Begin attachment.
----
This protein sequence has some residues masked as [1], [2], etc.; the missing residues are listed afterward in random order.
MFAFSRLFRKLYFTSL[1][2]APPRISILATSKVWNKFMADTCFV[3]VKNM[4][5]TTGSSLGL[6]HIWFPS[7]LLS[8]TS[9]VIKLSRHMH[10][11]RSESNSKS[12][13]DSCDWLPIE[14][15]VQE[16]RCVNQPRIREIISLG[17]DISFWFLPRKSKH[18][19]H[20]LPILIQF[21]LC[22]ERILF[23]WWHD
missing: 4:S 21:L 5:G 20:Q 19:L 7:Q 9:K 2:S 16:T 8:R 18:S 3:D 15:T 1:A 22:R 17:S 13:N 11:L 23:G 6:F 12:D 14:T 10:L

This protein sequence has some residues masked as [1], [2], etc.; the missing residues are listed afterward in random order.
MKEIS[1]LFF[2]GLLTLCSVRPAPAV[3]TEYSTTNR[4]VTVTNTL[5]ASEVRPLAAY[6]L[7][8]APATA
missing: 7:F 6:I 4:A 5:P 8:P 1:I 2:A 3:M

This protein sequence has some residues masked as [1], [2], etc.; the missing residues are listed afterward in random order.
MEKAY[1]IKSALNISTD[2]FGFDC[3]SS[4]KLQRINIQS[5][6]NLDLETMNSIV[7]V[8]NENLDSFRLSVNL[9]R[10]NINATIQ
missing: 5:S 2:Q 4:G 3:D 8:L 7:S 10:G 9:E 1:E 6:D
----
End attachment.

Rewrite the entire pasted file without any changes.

This protein sequence has some residues masked as [1], [2], etc.; the missing residues are listed afterward in random order.
MFAFSRLFRKLYFTSL[1][2]APPRISILATSKVWNKFMADTCFV[3]VKNM[4][5]TTGSSLGL[6]HIWFPS[7]LLS[8]TS[9]VIKLSRHMH[10][11]RSESNSKS[12][13]DSCDWLPIE[14][15]VQE[16]RCVNQPRIREIISLG[17]DISFWFLPRKSKH[18][19]H[20]LPILIQF[21]LC[22]ERILF[23]WWHD
missing: 4:S 21:L 5:G 20:Q 19:L 7:Q 9:K 2:S 16:T 8:R 18:S 3:D 15:T 1:A 22:R 17:S 13:N 11:L 23:G 6:F 12:D 14:T 10:L

This protein sequence has some residues masked as [1], [2], etc.; the missing residues are listed afterward in random order.
MKEIS[1]LFF[2]GLLTLCSVRPAPAV[3]TEYSTTNR[4]VTVTNTL[5]ASEVRPLAAY[6]L[7][8]APATA
missing: 7:F 6:I 4:A 5:P 8:P 1:I 2:A 3:M

This protein sequence has some residues masked as [1], [2], etc.; the missing residues are listed afterward in random order.
MEKAY[1]IKSALNISTD[2]FGFDC[3]SS[4]KLQRINIQS[5][6]NLDLETMNSIV[7]V[8]NENLDSFRLSVNL[9]R[10]NINATIQ
missing: 5:S 2:Q 4:G 3:D 8:L 7:S 10:G 9:E 1:E 6:D